(p.9) The second cartouche name, the ‘nomen,’ was preceded by the titles Si-Re (‘Son of Re’) or Neb-khau (‘Lord of Appearances,’ or possibly ‘Crowns’). It usually represented the birth name of the king, sometimes, particularly in later periods, with some form of additional epithet, such as ‘beloved of Amun’ (mery-Amun), or ‘divine ruler of Thebes’ (netjerheqa-Waset). It is by their nomina that the ancient kings are referred to by modern historians, who distinguish like-named individuals by the addition of ordinals such as ‘II’ or ‘VI.’ In ancient times, kings of the same birth name were distinguished by their distinctive prenomina, it being extremely rare to find precisely the same combination of cartouche names being used by different pharaohs (although a number of Third Intermediate Period kings had confusingly similar ones).
Since the ancient Egyptian scripts do not write vowels, vocalization of names presents some problems, although there are conventions that allow acceptable transcriptions to be made: for example, the king ’Imnmss is usually referred to as Amenmeses (the approach taken in this book). However, for a number of kings, Greek transcriptions survive, and one convention, now largely obsolete, is that where these are tolerably close to the Egyptian skeleton they will be used. Thus, a King ḏḥwty-ms, who might otherwise be transcribed ‘Djhutmose’ or ‘Thutmose,’ becomes ‘Tuthmosis,’ s-n-wsrt (‘Senusret’/‘Senwosret’) becomes ‘Sesostris,’ ẖnmw-ẖw.f-wỉ (‘Khnum-khufu’) becomes ‘Kheops,’ and, at the extreme of the technique, NSỉ-b3-nb-Ddt (‘Nesibanebdjedet’) becomes ‘Smendes.’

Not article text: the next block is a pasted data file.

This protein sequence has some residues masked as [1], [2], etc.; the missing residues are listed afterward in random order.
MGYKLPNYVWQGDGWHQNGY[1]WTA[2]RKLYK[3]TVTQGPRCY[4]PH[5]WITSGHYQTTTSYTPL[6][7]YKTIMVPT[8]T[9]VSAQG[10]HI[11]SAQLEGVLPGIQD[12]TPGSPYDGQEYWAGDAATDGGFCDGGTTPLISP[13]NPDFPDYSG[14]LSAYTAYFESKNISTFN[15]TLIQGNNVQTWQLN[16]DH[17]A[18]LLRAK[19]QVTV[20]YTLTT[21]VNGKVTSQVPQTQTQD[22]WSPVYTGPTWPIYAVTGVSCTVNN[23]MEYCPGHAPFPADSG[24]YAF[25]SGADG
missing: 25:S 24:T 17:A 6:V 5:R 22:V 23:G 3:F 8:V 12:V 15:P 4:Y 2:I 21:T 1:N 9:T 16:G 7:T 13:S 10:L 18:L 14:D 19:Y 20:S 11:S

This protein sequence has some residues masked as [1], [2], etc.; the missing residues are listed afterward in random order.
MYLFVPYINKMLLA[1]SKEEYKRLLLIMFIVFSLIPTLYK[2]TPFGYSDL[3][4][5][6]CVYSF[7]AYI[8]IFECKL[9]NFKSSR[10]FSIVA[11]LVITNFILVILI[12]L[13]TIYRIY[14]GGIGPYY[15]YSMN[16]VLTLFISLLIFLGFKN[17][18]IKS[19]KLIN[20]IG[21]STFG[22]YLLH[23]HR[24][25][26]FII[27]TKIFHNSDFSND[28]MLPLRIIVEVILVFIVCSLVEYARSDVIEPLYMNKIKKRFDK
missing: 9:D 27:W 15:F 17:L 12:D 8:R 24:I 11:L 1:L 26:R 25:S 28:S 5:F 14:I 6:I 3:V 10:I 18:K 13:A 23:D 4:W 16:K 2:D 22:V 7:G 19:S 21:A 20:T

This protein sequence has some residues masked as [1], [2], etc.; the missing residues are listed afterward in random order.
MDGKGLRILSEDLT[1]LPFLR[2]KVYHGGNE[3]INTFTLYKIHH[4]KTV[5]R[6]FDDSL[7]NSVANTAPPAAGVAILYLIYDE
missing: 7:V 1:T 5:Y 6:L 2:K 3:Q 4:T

Many of these Greek writings derive from a history of Egypt written in that language around 300 bc by an Egyptian priest named Manetho; excerpts of it survive in the works of later antique authors. In its text, he divided up the royal succession into thirty ‘dynasties,’ broadly corresponding to the European royal ‘houses’ of Plantagenet, York, Windsor, Bourbon, Hohenzollern, Romanov, and so on. Although there are numerous problems with Manetho’s system, it is retained by Egyptologists to this day as the most straightforward way of reckoning the progress of the ancient civilization.
These dynasties are usually grouped into ‘periods’ and ‘kingdoms,’ corresponding to distinct phases in the country’s political or cultural evolution. Thus, the Old Kingdom embraces the Third to Sixth Dynasties, the time occupied by the great pyramid builders, while the Middle Kingdom, comprising the later Eleventh, Twelfth, and Thirteenth Dynasties, represents a reunification of the country, consolidation and cultural development, and then decline. The New Kingdom (the Eighteenth to (p.10) Twentieth Dynasties) is the era of Egypt’s imperial power in Asia, seeing the construction of an empire that extended from Sudan to the Euphrates. The three Intermediate Periods, following each of the ‘Kingdoms,’ highlight centuries during which central authority was eroded, accompanied in some cases by foreign rule of parts of the country.